Guest blog: Why lawyers need to gain a better understanding of gender-based violence

3 August 2017

Neelam Sakaria

Gender-based violence has become an umbrella term for any harm that is perpetrated against a person's will, and that results from power inequalities that are based on gender roles. Around the world, gender-based violence almost always has a greater negative impact on women and girls and this is a feature of offending here in the UK. 

In 1993, the UN Declaration on the Elimination of Violence against Women offered the first official definition of the term "Gender-based Violence": "Any act of gender-based violence that results in, or is likely to result in, physical, sexual or psychological harm or suffering to women, including threats of such acts, coercion or arbitrary deprivations of liberty, whether occurring in public or in private life."  

For this reason the term "Gender-based Violence" is often used interchangeably with the term "Violence against Women" (VAW). GBV principally affects those across all cultures. GBV can occur throughout a woman's lifecycle, and can include everything from early childhood marriage and genital mutilation, to sexual abuse, domestic violence, legal discrimination and exploitation. 

The recent killing of Celine Dookhran in London on 19 July 2017 recently reminded me that the horrors of honour-based crime are still prevalent in England motivated by the need to protect the 'honour' of families and communities. It is surprising that in 2017 we are still talking about the need to eliminate and prevent forced marriage, fgm and 'honour killings'; crimes motivated by the need to control sexuality, autonomy and independent thinking.

We also see almost daily reporting in the press regarding the impact of fgm on communities here in the UK and internationally yet we have not had one successful prosecution before the courts. The criminalisation of forced marriage has not resulted in a raft of prosecutions under the new legislation introduced in June 2014. We have to remind ourselves that the unique features of these areas of offending require an understanding of the communities and the drivers of the offending.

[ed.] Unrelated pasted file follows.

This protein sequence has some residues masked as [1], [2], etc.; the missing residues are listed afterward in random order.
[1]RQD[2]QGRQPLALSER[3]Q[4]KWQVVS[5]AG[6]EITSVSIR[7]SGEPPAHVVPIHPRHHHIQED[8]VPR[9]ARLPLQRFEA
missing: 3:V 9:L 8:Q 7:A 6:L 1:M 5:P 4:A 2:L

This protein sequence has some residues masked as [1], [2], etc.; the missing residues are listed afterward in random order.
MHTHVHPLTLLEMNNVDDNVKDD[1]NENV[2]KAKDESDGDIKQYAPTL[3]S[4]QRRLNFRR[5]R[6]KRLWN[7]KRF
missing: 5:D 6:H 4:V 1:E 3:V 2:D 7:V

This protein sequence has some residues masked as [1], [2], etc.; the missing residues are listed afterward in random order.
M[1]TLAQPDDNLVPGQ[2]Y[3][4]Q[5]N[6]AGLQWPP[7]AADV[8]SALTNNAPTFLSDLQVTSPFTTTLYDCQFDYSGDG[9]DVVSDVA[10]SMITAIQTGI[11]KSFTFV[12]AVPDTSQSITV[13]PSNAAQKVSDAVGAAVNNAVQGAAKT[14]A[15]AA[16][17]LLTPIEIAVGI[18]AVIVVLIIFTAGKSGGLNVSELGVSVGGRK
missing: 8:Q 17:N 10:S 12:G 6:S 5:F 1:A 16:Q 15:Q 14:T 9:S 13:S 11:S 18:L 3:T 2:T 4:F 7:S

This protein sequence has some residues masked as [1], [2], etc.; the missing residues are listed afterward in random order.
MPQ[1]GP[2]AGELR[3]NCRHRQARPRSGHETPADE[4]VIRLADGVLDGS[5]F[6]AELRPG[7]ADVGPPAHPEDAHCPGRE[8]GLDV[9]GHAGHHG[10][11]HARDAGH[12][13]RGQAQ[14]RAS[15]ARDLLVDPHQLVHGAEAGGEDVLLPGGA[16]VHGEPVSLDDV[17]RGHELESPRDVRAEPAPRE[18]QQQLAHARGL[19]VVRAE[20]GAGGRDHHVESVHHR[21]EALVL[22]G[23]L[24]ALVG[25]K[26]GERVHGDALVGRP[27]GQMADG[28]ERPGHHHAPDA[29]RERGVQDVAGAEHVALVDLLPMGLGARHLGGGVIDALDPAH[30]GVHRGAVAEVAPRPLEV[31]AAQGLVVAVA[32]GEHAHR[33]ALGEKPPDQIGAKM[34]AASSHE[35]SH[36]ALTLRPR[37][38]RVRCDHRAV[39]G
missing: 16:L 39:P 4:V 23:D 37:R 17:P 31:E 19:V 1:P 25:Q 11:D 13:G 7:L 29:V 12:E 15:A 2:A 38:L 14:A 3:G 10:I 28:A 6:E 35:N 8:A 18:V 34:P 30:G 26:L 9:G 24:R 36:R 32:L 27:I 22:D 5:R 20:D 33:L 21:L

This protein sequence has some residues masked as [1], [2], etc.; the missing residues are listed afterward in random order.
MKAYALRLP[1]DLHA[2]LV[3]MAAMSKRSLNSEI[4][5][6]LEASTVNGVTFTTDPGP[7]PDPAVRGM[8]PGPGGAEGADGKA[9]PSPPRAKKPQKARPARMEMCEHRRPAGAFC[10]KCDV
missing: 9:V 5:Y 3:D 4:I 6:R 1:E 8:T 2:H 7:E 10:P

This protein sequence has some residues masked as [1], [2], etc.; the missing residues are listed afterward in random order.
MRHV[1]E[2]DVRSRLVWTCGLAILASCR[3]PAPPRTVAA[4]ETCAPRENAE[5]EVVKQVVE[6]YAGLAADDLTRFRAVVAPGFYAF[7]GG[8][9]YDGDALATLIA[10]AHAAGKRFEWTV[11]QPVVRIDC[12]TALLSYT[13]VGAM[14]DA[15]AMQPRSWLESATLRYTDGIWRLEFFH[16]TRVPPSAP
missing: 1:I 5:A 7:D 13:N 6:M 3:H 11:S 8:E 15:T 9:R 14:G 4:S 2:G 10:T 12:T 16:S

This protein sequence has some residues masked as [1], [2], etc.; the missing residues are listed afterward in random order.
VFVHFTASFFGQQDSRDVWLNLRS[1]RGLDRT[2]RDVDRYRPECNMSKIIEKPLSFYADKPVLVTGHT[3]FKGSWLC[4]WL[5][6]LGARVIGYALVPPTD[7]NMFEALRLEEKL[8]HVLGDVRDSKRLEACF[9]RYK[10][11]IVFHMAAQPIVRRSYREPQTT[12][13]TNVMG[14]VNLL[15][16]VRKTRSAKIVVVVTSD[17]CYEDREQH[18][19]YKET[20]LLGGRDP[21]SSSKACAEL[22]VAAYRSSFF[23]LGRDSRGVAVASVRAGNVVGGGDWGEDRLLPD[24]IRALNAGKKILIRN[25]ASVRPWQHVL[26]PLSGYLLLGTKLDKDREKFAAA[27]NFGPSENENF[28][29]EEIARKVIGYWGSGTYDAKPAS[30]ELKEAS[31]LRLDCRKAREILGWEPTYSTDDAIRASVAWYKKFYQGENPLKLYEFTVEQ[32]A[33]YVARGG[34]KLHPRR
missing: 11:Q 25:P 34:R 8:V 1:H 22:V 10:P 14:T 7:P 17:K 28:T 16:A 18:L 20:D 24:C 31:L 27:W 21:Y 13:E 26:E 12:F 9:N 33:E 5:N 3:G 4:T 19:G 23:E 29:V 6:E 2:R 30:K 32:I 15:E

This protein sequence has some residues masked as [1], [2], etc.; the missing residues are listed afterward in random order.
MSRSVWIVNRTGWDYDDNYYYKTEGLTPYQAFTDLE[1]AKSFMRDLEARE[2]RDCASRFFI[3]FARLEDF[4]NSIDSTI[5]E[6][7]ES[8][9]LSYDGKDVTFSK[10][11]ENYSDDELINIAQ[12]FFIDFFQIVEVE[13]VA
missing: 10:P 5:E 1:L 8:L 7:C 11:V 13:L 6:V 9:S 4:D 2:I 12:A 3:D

The need to educate legal professionals to develop their confidence and understanding is key to achieving successful outcomes for survivors and victims. This is why I am working on behalf of the Bar Council of England and Wales in an exciting European wide project to train lawyers on violence against women, particularly how women can be supported in cases of gender violence. Each participating country has selected an area of VAW. The England and Wales seminar is due to take place on Saturday 23 September 2017 and will focus on forced marriage, honour-based abuse and FGM.

We will have the privilege of hearing from Hoda Ali, a survivor and lead campaigner against FGM in the UK, and Gerry Campbell, the former  deputy national policing lead for FGM, forced marriage and honour-based abuse on the victim specific issues associated with this form of offending and the challenges for law enforcement. Felicity Gerry QC, a reknowned international legal commentator will remind us the special arrangements that can be put into place to assist with case presentation in court. Expert speakers from Greece and Northern Ireland will also attend to speak together with UK experts on European practice and human rights. 

Neelam Sarkaria, barrister and Vice President of the Association of Women Barristers